Premier League weekend talking points: CITY PLAY LIVERPOOL AT THEIR OWN GAME
Sunday’s 2-2 draw at the top of the table between Manchester City and Liverpool lived up to expectations in many ways, but there was an unexpected twist in the tactical approach to the game. Under Pep Guardiola City are known for a more patient and shorter approach to possession but, particularly in the first half, they came up against Liverpool at their own game.
The choice of Gabriel Jesus and Raheem Sterling in attack, ahead of Riyad Mahrez and Jack Grealish, gave City more pace and candor and it was clear that Guardiola had told his team to play slightly differently. So City looked to send balls over the top much more than usual, they also pressed relentlessly on Liverpool’s back line and when they attacked they did so with real candor, invading the visitors.
It’s the sort of approach Liverpool’s front three have become well known for and manager Juergen Klopp has suggested he was flattered by the imitation. “We don’t own the style, so that’s fine. It’s just smart. Who cares? City are allowed to play balls behind the line,” said the German.
“It’s about winning football games and not about showing what style you want to convey. Yes, there were times that were not as usual, but I thought it was a good idea,” he added. Guardiola found the suggestion that he had copied Liverpool’s usual style a little amusing.
“I try to imitate the best, I learn!” he joked. WERNER’S MISTAKES CANNOT GO UNKNOWN DESPITE DOUBLE
Chelsea striker Timo Werner celebrated his first Premier League goals in six months with a brace in the 6-0 defeat of Southampton on Saturday, but the first half of the game summed up the German’s tenure in London as he was hitting the woodwork three times. While manager Thomas Tuchel will be delighted the 26-year-old can atone for his mistakes against a side that barely stood up, he will be aware that Real Madrid could make Chelsea pay for any lapses in the Champions League.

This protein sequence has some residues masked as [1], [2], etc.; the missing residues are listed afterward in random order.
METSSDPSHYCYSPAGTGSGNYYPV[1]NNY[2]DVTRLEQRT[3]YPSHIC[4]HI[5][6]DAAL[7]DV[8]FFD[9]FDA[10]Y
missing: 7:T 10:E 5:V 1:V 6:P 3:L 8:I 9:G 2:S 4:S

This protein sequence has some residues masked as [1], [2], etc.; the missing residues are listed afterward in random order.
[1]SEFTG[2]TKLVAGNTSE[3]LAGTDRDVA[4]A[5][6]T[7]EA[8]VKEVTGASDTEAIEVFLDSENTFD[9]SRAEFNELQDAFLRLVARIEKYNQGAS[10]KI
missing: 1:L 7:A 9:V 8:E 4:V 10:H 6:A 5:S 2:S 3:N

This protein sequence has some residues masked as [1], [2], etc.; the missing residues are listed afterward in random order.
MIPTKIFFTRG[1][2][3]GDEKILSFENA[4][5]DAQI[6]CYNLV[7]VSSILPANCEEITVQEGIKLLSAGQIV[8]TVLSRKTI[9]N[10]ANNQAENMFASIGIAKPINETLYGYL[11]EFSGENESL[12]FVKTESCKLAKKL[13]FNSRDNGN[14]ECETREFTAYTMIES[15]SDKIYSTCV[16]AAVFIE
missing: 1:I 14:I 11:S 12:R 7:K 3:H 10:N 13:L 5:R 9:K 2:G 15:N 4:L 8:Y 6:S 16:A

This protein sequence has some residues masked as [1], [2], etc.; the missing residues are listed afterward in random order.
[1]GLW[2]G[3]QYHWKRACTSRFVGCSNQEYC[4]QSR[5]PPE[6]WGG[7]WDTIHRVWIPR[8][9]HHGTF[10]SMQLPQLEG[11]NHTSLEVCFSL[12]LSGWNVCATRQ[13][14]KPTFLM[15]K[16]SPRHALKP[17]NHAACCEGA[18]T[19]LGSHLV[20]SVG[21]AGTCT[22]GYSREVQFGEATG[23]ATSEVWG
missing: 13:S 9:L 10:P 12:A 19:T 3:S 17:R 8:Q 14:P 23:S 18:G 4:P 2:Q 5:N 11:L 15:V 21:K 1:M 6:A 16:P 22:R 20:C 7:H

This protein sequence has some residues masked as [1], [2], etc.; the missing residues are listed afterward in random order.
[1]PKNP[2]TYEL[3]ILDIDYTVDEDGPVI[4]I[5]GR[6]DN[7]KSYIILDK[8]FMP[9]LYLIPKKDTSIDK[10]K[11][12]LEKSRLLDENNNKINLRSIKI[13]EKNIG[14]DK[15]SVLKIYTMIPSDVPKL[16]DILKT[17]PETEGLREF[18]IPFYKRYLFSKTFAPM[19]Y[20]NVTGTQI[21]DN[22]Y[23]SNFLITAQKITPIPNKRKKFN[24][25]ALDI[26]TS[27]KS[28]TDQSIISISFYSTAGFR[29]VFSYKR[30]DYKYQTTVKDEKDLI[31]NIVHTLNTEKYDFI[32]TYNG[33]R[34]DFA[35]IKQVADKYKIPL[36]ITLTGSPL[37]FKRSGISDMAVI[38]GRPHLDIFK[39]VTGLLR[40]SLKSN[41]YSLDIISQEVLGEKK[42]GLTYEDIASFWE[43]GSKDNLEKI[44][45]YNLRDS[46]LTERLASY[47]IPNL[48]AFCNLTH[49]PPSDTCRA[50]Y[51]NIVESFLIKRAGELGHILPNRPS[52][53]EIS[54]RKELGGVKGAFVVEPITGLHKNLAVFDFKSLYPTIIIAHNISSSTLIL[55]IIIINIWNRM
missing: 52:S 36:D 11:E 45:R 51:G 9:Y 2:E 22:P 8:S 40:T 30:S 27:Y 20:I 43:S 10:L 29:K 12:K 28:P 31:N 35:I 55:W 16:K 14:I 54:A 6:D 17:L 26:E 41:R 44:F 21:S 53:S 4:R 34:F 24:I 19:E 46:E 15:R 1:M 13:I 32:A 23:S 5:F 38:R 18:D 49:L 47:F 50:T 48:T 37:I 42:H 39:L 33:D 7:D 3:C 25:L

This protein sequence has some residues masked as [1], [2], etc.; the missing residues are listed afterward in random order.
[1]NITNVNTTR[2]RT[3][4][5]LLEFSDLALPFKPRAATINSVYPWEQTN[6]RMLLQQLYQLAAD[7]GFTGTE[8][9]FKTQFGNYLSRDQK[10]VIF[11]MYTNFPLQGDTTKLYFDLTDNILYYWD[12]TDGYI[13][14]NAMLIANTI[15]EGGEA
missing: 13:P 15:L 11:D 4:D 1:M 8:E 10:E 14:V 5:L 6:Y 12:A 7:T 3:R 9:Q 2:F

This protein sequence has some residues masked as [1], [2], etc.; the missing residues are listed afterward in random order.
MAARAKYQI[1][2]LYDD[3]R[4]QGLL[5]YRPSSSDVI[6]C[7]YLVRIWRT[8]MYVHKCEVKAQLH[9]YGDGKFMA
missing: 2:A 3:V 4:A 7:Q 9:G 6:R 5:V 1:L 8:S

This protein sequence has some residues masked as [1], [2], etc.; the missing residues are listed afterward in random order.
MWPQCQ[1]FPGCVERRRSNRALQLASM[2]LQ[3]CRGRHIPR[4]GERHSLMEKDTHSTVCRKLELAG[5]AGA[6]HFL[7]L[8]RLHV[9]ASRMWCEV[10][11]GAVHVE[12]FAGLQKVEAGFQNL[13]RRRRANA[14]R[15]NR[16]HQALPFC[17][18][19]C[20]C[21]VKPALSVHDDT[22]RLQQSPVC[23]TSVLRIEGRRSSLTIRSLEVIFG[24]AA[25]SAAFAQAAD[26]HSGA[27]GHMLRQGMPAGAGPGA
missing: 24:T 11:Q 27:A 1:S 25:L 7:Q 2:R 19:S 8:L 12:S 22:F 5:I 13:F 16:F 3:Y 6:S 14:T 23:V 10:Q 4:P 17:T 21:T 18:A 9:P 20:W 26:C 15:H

With striker Romelu Lukaku nursing a minor injury ahead of the trip to Spain, Tuchel will hope his fellow German can quickly correct the flaws in his game as Chelsea look to overturn a 3-1 quarter-final first leg deficit on Tuesday. . ARTETA MAKES MISTAKE IN TEAM SELECTION AS ARSENAL SLIDES
Arsenal’s hopes of finishing in the top four suffered a blow with a second straight loss, but their 2-1 home loss to Brighton & Hove Albion was more or less self-inflicted as manager Mikel Arteta made a mistake in his team selection. With left-back Kieran Tierney and midfielder Thomas Partey injured, Arteta deployed midfielder Granit Xhaka at left-back in place of Nuno Tavares, throwing the inexperienced Sambi Lokonga into the lion’s den which was Brighton’s crowded midfield.
Arsenal lacked cohesion in the first half and Xhaka’s adventurous romp eventually left a gap at the back which was exploited by Brighton in their opener. By the time Arteta changed formation for the second half, it was too late. MANCHESTER UNITED ON COURSE FOR WORST SEASON SINCE 1991
As Manchester United’s arch-rivals Manchester City and Liverpool put on a football spectacle at the Etihad Stadium on Sunday, it capped another miserable weekend for Ralf Rangnick’s side. United limped to a 1-0 loss to lowly Everton on Saturday, after putting up another inane performance that left the most successful side in the English top flight seventh and likely to miss out on Champions League qualification for the season next.
When United finished seventh in 2013-14 under David Moyes it was as bad as their fans thought it could be, but the current crop is on course for a lower result, given their average per game this season. and the worst total since 1991. A new permanent manager has yet to be named, but whoever succeeds Rangnick will have his work cut out to turn things around. (Writing by Shrivathsa Sridhar, Rohith Nair and Peter Hall; Editing by Ken Ferris)
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